A Path To Liberation

This is my martial art book for this time period; A Path To Liberation: A Spiritual And Philosophical Approach To The Martial Arts, by Herman Kauz. I started reading this book over the last week, and I am really enjoying it. The introduction resonated with me. In it the author recognizes the unnaturalness of our urban landscapes-

“paved over earth, buildings that surround us and shut out all but a small patch of sky, stressful days devoid of physical exercise, conditioned air, piped-in music, and electric lights at midday.” He talks about the urge to do something to make the world a better place, and echoes the wisdom of the sages, who have suggested that to change the world we must change ourselves-

“They base their recommendations on their perception of the interconnectedness of all that exists, so that change in one part of the world changes all the other parts. Thus, each of our actions affects the world, if even in a minute way. Further, they believe that the world is a projection or reflection of our minds. It follows that as our minds change, or our thinking alters, our world will also change.” His question then becomes, what can people do to help themselves make positive changes in their lives? His answer, as a 4th degree black belt in judo and 2nd degree black belt in karate, is that martial arts can help people have a more positive life experience, which therefore positively effects the greater world.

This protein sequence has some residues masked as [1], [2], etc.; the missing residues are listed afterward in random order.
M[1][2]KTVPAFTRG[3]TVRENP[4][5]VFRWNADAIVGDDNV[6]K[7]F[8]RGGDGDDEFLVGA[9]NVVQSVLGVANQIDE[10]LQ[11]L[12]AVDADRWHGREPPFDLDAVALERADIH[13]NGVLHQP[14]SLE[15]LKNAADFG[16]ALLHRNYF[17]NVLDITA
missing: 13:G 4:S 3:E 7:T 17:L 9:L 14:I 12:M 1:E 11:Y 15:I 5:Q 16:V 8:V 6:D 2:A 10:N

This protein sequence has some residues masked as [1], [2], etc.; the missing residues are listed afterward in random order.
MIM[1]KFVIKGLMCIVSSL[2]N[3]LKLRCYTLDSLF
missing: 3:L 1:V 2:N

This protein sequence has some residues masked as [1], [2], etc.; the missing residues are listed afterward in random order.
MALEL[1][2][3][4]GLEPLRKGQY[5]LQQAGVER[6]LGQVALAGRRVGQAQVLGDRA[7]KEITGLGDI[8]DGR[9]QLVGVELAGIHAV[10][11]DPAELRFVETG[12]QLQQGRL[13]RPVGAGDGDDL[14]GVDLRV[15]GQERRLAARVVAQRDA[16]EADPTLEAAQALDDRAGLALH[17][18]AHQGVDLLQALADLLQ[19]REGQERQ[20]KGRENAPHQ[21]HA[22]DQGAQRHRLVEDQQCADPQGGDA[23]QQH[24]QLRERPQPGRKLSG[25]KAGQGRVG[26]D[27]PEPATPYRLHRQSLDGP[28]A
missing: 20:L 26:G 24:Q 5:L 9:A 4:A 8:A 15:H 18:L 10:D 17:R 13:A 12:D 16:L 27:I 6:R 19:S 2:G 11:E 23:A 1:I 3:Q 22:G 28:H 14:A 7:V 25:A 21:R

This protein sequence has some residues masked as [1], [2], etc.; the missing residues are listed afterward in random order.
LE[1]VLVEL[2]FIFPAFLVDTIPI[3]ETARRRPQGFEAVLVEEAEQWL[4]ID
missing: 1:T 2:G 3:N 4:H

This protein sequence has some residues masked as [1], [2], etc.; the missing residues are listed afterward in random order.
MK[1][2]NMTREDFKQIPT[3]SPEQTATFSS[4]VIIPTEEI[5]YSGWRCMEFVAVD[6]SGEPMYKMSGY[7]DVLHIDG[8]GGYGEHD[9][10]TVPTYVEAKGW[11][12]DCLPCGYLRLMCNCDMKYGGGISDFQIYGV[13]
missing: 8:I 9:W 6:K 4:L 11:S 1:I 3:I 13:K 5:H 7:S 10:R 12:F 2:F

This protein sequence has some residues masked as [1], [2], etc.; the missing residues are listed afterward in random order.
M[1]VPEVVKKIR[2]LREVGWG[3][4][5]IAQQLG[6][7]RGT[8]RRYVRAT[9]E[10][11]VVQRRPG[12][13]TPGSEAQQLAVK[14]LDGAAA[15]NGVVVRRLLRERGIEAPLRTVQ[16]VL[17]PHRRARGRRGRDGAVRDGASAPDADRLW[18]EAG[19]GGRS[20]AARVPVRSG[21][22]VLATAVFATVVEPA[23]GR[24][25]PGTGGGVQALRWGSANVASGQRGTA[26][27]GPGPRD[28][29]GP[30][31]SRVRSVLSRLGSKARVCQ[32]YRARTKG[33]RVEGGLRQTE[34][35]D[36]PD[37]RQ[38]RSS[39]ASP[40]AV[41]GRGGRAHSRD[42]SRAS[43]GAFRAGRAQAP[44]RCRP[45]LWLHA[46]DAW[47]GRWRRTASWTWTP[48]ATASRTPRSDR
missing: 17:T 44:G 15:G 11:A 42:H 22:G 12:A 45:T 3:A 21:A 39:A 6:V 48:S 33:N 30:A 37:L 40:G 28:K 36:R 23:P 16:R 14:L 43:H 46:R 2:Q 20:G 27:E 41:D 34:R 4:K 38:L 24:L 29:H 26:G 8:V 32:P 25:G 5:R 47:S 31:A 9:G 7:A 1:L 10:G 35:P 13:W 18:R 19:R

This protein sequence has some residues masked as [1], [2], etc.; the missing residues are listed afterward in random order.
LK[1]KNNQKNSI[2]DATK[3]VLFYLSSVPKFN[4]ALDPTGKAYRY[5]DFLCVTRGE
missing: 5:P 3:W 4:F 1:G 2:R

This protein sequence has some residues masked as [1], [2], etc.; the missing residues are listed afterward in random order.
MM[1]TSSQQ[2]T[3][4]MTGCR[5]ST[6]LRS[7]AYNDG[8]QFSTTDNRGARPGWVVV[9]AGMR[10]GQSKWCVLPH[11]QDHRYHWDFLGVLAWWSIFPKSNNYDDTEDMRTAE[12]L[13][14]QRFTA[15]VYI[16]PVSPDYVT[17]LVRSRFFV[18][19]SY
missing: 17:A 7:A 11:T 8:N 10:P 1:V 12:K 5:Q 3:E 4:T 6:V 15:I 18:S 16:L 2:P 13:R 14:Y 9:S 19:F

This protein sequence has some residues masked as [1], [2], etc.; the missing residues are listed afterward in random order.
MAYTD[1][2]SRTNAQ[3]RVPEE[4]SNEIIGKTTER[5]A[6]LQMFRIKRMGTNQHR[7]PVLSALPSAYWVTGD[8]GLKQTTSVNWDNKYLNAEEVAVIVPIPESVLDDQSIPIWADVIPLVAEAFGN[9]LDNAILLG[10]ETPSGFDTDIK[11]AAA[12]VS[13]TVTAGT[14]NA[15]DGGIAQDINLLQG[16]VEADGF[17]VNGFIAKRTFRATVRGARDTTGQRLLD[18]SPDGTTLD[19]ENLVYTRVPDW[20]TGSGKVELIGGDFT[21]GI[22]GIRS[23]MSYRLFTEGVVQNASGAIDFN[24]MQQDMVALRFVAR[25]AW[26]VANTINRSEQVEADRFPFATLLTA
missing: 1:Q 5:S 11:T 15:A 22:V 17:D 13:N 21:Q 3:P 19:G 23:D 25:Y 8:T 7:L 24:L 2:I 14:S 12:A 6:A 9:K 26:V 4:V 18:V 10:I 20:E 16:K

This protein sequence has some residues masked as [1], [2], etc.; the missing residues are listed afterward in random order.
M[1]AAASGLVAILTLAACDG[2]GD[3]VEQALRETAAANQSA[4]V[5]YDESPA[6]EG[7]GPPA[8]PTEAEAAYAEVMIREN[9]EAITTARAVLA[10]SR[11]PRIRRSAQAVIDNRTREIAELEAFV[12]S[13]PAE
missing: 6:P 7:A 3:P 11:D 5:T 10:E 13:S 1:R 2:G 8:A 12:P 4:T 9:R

For me reading this book is a reminder of the reasons that I practice martial arts and teach martial arts. Much as I always see that there is more to learning martial arts than learning to fight and hurt people, now that I am starting to teach a children’s class it has occurred to me to wonder if I am really making the world a better place by teaching children to fight more effectively. As if in answer this book is spelling out for me the ways in which teaching martial arts can give people more self-confidence and lead them to have a happier experience even outside of the martial art class. The author goes on to explain some of the ways that physical training in martial arts can be beneficial-

“All this training increases physical strength, agility, and endurance…. Working with our body in the martial arts allows us to develop coordinated physical movement in which the required muscles are most effectively and efficiently employed…. As we become more skillful in our martial art, we learn to move in a relaxed way. If our body is tense and stiff, our moves will be slow and seem inhibited and restricted…. Learning to relax is clearly very useful in our everyday life. The psychological stress in our lives often exceeds the optimum necessary for a zestful life. The more strenuous martial arts help us to release the tensions we develop…. Practicing a martial art like tai chi chuan can teach us to relax by the constant emphasis on using the minimum of energy to perform an action and also on learning to offer no resistance to an attack…. If we can internalize this more relaxed attitude, it may then be unnecessary to practice more strenuously, despite the desirability of the benefits conferred by harder practice…. An easier, more flexible frame of mind will also help us to see that there are many events over which we can exercise little direct control.” Reading this book is giving me good things to think about. I look forward to completing the reading.

What do you think?

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